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Natural disasters 

An earthquake, tsunami, flood or cyclone can have a devastating impact on entire communities.

Within a matter of minutes, natural disasters can affect the lives of tens of thousands of people. Hundreds or even thousands of people can be injured, homes and livelihoods destroyed. Access to clean water, healthcare services and transport can also be disrupted. The impact of each disaster varies greatly and our response must adapt to each situation.

Needs must be quickly identified, but accessing a disaster zone can be complex when roads are cut off. The first responders are people already on-site: community members, local authorities and aid organisations already present.

We keep pre-packaged kits to deploy for rapid relief and life-saving assistance. With projects in over 70 countries, we often have aid workers nearby when a disaster strikes. They can be reinforced with additional teams if a larger response is needed.


An MSF tent hospital set up after the earthquake in Nepal in 2016  ©Emily Lynch

 

19/05/2022

Kenya: Urgent humanitarian response required to address rising malnutrition cases in Marsabit

In north-eastern parts of Kenya, an ongoing drought rages following three consecutive seasons of failed rains, making an already dire food insecurity situation worse.

18/05/2022

A month after the KwaZulu-Natal flash floods, Doctors Without Borders thinks people should be aware of these three issues

MSF team has been on the ground assisting the most vulnerable communities.

People displaced by Tropical Cyclone Ana in Bangula, Nsanje district at Bangula ADMARC
11/02/2022

After flooding, displaced Malawians are living in dire conditions

152,000 internally displaced people are now spread across 178 displacement camps in southern Malawi and are in desperate need of assistance.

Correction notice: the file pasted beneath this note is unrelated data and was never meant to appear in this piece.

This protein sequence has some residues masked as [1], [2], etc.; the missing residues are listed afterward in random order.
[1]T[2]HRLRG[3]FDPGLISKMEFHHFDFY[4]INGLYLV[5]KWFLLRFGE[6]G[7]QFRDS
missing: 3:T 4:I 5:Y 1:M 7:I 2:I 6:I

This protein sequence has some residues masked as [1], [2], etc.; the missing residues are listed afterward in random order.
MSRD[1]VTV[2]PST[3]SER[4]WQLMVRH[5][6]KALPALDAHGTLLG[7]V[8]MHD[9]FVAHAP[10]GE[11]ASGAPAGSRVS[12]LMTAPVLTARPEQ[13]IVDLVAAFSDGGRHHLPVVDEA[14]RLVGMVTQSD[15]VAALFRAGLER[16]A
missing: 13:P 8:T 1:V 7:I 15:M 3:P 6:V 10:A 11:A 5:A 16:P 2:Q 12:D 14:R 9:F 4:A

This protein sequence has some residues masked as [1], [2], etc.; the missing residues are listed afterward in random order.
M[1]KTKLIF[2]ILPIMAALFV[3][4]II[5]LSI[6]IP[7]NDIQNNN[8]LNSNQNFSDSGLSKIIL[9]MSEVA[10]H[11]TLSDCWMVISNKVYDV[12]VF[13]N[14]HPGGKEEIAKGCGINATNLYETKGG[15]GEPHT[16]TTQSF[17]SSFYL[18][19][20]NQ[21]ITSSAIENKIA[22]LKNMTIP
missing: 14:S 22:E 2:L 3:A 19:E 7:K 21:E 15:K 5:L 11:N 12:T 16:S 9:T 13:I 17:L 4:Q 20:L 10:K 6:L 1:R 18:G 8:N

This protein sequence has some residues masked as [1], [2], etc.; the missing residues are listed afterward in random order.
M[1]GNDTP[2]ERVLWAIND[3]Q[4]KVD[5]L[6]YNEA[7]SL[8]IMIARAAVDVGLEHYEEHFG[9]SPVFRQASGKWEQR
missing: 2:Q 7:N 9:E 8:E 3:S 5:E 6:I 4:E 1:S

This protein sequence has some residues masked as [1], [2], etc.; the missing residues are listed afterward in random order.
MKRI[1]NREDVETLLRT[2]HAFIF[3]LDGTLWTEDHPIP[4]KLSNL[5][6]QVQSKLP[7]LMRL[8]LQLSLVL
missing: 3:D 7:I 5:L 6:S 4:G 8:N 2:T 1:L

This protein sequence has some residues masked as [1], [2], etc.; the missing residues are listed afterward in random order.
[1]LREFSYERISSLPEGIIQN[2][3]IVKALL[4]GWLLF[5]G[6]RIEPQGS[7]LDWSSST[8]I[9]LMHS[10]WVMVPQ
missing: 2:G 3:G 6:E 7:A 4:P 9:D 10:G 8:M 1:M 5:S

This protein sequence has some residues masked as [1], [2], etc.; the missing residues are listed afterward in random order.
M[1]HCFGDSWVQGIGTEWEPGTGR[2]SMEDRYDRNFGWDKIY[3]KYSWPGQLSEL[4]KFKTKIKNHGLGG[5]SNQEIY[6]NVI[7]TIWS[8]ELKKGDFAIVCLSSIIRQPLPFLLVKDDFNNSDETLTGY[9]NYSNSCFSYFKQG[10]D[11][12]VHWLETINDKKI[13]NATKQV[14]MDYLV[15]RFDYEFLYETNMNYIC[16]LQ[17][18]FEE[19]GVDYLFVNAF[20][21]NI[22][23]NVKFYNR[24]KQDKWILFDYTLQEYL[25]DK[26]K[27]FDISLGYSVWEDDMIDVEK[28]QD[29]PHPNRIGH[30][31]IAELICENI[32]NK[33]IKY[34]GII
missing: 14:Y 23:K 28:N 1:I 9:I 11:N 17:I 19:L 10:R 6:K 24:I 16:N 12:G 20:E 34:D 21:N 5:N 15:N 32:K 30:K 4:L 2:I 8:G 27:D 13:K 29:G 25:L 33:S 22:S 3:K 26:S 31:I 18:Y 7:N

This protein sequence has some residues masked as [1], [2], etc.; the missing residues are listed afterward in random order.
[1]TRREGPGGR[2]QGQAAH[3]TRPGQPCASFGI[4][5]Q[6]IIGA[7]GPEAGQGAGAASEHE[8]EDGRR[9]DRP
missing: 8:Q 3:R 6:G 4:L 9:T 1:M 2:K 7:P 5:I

18/01/2022

The Philippines: MSF launches intervention on islands affected by Typhoon Rai

MSF emergency teams will start providing medical and humanitarian assistance to communities on the remote islands of Dinagat, Siargao and other outlying areas, some of the worst affected by Typhoon Rai.

A man drags a tarpaulin raft through the flood in Rubkona, Unity State. ©  Sean Sutton
07/01/2022

South Sudan: Hundreds of thousands still living in precarious conditions months after floods

Eight months since the beginning of the flooding, people in Unity State are still facing precarious living conditions and are at risk of outbreaks of infectious and waterborne diseases, increased food insecurity and malnutrition

25/11/2021

South Sudan: Severe floods and lacklustre humanitarian response leave people dangerously exposed in Bentiu

The dangerously slow and inadequate humanitarian response is putting lives at risk

21/10/2021

MSF warns of health and humanitarian impacts of climate change in new 2021 Lancet Countdown Report

After years of witnessing how climate change has likely exacerbated health and humanitarian crises in multiple contexts where we work, we are compelled to speak out about what we see. 

Pages

Natural disasters 

An earthquake, tsunami, flood or cyclone can have a devastating impact on entire communities.

Within a matter of minutes, natural disasters can affect the lives of tens of thousands of people. Hundreds or even thousands of people can be injured, homes and livelihoods destroyed. Access to clean water, healthcare services and transport can also be disrupted. The impact of each disaster varies greatly and our response must adapt to each situation.

Needs must be quickly identified, but accessing a disaster zone can be complex when roads are cut off. The first responders are people already on-site: community members, local authorities and aid organisations already present.

We keep pre-packaged kits to deploy for rapid relief and life-saving assistance. With projects in over 70 countries, we often have aid workers nearby when a disaster strikes. They can be reinforced with additional teams if a larger response is needed.


An MSF tent hospital set up after the earthquake in Nepal in 2016  ©Emily Lynch